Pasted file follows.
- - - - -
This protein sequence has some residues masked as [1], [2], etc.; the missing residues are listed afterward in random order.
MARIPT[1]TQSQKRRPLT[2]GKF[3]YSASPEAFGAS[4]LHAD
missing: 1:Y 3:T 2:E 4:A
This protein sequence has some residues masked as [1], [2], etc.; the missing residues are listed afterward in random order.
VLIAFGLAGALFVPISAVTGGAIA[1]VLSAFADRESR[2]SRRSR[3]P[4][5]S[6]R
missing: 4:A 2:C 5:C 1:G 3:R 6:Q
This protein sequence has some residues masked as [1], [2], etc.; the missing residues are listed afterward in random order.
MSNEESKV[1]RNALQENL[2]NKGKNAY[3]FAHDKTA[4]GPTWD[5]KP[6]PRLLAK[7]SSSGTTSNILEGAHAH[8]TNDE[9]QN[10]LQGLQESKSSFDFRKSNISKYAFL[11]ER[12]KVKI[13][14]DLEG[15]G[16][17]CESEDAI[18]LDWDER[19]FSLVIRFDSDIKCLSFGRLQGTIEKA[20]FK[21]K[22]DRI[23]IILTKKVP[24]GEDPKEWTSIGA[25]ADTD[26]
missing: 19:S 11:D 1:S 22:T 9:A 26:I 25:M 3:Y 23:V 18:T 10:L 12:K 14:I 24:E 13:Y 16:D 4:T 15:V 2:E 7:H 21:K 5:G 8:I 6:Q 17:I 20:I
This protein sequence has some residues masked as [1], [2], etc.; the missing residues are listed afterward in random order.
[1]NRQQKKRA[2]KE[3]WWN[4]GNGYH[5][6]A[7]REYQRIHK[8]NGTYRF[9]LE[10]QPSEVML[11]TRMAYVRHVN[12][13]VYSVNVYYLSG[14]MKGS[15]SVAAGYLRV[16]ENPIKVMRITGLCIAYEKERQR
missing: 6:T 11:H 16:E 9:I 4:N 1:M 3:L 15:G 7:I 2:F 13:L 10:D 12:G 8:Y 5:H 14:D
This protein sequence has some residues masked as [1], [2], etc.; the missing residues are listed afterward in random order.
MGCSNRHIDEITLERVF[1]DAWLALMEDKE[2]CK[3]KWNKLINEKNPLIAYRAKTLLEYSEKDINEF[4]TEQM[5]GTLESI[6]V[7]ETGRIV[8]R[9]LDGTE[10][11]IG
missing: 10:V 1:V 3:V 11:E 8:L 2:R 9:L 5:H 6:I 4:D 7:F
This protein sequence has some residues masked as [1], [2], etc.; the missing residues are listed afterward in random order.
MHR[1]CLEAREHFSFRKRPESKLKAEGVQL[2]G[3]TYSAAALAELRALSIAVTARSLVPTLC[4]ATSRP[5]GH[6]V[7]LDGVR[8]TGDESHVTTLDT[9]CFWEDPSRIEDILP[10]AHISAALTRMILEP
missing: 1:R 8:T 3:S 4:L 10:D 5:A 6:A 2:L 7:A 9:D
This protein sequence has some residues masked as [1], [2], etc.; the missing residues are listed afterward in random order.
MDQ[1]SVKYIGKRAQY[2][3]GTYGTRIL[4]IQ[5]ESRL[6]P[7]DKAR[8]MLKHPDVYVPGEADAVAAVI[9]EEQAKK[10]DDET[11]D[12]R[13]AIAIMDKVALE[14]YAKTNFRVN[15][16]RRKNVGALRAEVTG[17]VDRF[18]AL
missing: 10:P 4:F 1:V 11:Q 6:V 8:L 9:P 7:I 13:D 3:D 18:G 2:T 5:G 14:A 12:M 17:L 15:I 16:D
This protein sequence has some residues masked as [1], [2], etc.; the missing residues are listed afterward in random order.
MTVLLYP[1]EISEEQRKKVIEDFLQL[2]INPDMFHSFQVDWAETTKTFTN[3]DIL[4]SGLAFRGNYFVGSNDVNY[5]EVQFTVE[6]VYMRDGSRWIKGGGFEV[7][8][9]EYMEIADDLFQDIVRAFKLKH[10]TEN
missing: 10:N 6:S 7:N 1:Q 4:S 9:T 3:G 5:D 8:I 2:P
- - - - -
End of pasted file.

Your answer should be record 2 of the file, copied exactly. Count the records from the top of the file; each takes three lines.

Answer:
This protein sequence has some residues masked as [1], [2], etc.; the missing residues are listed afterward in random order.
VLIAFGLAGALFVPISAVTGGAIA[1]VLSAFADRESR[2]SRRSR[3]P[4][5]S[6]R
missing: 4:A 2:C 5:C 1:G 3:R 6:Q